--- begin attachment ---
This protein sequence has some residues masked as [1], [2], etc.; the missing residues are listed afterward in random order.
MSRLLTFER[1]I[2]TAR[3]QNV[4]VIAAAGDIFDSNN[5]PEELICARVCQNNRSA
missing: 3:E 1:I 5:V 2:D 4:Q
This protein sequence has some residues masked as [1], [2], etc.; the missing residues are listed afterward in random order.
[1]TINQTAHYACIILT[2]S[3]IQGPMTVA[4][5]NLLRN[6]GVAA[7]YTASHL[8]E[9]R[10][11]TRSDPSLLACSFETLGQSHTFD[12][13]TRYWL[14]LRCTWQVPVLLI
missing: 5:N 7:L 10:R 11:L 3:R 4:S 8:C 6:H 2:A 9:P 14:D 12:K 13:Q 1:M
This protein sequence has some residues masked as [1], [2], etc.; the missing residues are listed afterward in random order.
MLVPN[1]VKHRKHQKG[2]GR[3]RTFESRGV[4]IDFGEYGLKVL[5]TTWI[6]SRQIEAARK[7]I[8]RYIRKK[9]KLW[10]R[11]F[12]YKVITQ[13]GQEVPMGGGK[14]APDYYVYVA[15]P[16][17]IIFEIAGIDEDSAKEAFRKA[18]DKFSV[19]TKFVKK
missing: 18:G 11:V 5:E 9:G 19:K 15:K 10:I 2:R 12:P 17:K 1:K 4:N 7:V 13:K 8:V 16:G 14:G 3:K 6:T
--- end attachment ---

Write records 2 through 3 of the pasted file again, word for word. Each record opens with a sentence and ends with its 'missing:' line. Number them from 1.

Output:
This protein sequence has some residues masked as [1], [2], etc.; the missing residues are listed afterward in random order.
[1]TINQTAHYACIILT[2]S[3]IQGPMTVA[4][5]NLLRN[6]GVAA[7]YTASHL[8]E[9]R[10][11]TRSDPSLLACSFETLGQSHTFD[12][13]TRYWL[14]LRCTWQVPVLLI
missing: 5:N 7:L 10:R 11:L 3:R 4:S 8:C 6:H 2:A 9:P 14:D 12:K 13:Q 1:M
This protein sequence has some residues masked as [1], [2], etc.; the missing residues are listed afterward in random order.
MLVPN[1]VKHRKHQKG[2]GR[3]RTFESRGV[4]IDFGEYGLKVL[5]TTWI[6]SRQIEAARK[7]I[8]RYIRKK[9]KLW[10]R[11]F[12]YKVITQ[13]GQEVPMGGGK[14]APDYYVYVA[15]P[16][17]IIFEIAGIDEDSAKEAFRKA[18]DKFSV[19]TKFVKK
missing: 18:G 11:V 5:E 9:G 19:K 15:K 10:I 2:R 12:P 17:K 1:K 4:N 7:V 13:K 8:V 16:G 14:G 3:K 6:T